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How do kids learn how to lie.

 
 
Reply Thu 20 Aug, 2015 06:33 am
In another thread, I was pointing out that Lying is a necessary social skill. You can not live in modern adult life without knowing how to tell lies that, either to keep your privacy, or to avoid hurting someones feelings, or even sometimes to keep something bad from happening.

Of course, we as parents tell our kids they shouldn't lie. But we ourselves lie and our kids see this. Research shows the average American adult lies 5 times a day. And our kids are with us all the time they see how we interact with the neighbors or with Aunt Beatrice.

I took a look at the research. Kids are capable of intentionally lying by the age of 4. And they learn which are profitable and which lies they can get away with... they are rewarded when they tell lies that we can't detect, but when they tell a poor lie they get punished. Of course by the time we are teenagers we need to lie. It is impossible to get through the social swamp that is adolescence without being a proficient liar.

So how do kids learn this social skill?

Parents aren't honest about lying... so kids can't learn from us (at least not directly). But they do read, and I have been thinking that children's literati

Well I was thinking about the books that I read as a child, and that my children read. Lying is often celebrated in children's books, and many protagonists tell lies that are rewarded. I have been thinking of examples.

- My Father's Dragon (one of my favorite books as a child and a parent), the main Character lies to bad animals in amusing ways to save a captive dragon.

- Charlie and the Chocolate Factory. The entire book is about a lie being used for a good purpose (and that ends well).

- Harriet Tubman. This is a true historical story where lying was a moral imperative.

- And of course, Harry Potter (where Harry lies, and Dumbledoor lies, and Hermione lies.. sometimes there are consequences and sometimes not).

In my opinion, parents should be honest about lying. Kids won't go far with the message "you should never lie". You don't succeed in the real world believing that. Kids should be able to work through these messy issues openly.

I am glad that at least Children's writers are giving kids a space to work this out.

How did you learn about lying... and how do you help your kids learn?

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HesDeltanCaptain
 
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Reply Thu 20 Aug, 2015 06:58 am
@maxdancona,
While I would agree everyone lies (most don't do it maliciously which is why they might think they don't do it at all,) I like to think it isn't actually necessary so much as something we're simply used to.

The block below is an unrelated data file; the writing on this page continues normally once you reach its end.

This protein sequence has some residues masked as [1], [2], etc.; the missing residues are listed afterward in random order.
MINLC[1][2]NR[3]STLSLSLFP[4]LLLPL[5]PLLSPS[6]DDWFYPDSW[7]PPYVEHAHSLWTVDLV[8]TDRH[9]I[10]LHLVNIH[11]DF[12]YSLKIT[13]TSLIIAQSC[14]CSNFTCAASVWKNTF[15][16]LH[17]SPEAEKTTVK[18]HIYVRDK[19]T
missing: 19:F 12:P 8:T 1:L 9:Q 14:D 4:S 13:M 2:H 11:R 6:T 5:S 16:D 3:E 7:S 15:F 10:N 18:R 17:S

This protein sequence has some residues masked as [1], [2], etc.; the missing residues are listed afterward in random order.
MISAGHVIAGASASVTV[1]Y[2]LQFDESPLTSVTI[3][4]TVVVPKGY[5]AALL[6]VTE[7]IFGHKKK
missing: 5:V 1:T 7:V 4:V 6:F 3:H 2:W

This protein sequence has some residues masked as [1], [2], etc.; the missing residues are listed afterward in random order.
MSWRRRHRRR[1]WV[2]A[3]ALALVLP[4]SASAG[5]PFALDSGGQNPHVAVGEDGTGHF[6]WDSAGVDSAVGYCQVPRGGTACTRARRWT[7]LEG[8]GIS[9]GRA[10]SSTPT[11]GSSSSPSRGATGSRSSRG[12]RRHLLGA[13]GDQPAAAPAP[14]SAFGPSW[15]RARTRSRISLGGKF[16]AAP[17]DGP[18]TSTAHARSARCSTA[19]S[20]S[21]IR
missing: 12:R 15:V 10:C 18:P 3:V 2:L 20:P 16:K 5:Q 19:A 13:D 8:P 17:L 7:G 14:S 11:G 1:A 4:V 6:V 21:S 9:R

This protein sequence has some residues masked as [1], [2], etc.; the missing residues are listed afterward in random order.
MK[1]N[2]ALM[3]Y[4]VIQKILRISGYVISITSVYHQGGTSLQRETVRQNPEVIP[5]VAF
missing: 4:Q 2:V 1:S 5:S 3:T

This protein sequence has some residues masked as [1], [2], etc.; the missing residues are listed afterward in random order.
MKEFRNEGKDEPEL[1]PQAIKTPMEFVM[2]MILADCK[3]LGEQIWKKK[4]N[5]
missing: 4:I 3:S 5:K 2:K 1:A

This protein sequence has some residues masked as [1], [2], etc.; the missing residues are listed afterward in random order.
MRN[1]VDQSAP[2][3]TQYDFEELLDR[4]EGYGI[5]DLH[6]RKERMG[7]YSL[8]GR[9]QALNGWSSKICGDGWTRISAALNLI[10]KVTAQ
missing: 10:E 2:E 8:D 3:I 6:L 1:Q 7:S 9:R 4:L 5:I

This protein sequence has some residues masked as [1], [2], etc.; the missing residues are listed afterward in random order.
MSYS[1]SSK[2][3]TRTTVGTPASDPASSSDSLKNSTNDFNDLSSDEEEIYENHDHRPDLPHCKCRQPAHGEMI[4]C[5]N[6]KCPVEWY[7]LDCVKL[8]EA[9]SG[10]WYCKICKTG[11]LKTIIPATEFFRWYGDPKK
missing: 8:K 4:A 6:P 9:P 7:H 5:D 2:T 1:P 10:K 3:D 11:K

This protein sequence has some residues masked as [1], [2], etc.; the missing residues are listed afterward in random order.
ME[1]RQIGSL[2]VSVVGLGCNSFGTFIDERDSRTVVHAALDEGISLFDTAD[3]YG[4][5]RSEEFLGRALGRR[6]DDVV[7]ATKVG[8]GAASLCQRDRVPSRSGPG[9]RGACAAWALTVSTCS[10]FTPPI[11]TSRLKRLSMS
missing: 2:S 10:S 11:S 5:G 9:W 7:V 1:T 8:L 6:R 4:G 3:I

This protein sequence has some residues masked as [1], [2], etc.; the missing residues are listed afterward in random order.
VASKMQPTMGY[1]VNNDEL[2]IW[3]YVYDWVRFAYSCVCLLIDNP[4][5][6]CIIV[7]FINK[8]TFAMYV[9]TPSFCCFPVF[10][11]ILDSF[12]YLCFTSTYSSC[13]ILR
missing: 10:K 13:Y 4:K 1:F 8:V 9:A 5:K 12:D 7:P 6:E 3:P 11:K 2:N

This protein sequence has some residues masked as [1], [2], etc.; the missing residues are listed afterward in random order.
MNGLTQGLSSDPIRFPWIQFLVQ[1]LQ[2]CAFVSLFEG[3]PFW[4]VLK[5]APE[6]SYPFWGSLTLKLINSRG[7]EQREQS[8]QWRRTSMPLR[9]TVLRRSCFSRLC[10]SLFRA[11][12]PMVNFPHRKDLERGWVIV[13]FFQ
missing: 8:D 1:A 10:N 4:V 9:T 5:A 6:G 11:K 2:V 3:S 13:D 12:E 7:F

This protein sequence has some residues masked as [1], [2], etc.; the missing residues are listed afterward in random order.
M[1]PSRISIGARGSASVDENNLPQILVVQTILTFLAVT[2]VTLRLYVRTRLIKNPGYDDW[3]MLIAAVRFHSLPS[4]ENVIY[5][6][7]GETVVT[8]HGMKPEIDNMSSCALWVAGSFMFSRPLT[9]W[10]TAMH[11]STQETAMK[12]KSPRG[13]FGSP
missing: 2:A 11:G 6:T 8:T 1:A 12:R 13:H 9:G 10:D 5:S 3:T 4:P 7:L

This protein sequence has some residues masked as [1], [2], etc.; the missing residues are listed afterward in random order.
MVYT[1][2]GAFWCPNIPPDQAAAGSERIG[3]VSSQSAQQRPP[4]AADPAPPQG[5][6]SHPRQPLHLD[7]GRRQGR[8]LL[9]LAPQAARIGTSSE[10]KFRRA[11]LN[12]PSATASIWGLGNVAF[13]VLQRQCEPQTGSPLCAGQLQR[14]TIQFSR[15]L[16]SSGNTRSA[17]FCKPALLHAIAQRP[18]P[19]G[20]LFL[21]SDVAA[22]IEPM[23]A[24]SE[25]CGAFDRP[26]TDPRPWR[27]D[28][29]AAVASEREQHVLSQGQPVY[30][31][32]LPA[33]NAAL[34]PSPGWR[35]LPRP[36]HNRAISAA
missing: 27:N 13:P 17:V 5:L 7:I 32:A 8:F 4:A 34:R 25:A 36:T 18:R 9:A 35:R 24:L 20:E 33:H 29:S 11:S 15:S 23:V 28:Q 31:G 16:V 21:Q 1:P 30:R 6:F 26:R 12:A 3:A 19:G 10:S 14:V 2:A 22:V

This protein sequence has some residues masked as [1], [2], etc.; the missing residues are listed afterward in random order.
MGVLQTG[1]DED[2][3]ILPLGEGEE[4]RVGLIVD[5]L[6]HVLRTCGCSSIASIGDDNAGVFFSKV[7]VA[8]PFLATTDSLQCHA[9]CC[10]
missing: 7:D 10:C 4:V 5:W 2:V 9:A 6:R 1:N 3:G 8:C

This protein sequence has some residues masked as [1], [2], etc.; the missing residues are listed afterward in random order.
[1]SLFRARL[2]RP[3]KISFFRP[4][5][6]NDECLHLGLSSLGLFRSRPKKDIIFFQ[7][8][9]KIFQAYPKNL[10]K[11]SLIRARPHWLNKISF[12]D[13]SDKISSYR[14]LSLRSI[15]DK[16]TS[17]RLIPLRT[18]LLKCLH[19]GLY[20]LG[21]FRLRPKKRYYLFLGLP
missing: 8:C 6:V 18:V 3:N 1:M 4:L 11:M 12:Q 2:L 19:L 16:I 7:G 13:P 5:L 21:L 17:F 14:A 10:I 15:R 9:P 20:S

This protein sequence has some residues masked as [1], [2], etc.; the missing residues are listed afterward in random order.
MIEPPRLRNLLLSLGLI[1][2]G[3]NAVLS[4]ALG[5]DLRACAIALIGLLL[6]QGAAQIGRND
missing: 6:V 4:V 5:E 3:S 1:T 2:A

"The Invention of Lying" shows a completely honest world, and for that reason think 100% honesty would never work. But I like to think something in the 90 percent range is possible and practical.

Would assume as with most every other social skill, kids learn to lie from tv mostly.

Think parents SHOULD raise their kids with 'you should never lie.' May hinder a career in business, politics, law, well ok pretty much everything, but people admire honesty and rleated traits even if it makes people a load to be around. Smile

Great episode of Babylon 5 where one of the characters (Londo for reference) is granted permission from his emperor to divorce 2 of his 3 wives (emperor asks him to keep one though for state functions.) One's a hot pornstar sorta woman, the other's older and more a Joan Crawford vamp type, 3rd's very blunt and honest about her utter disdain and dislike and full on hatred of him. Smile First two wind up being divorced despite many sycophantic attempts at winning the competition, and when the 3rd asks him why he chose her he answers, "With you, I'll always know where I stand." Smile

In a world full of lies and deceit, I've found the best way to stand out (and really piss people off) is to be honest. If everyone else is lying, the honest guy stands out in sharp relief. Smile
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Foofie
 
  1  
Reply Thu 20 Aug, 2015 09:23 am
Uh, the biggest lie in all probability is about who gives Christmas presents. And, isn't it interesting that around the age of four, when kids can make a lie, they also often learn that Santa is a lie.

So, who can expect individuals not to lie, when every Sunday a percent of the population is lied to in their respective churches, as to the reason we are all here (pure chance). Get it? Society is based on lies, lies, and more lies. Or, at least nothing that can be proven false.


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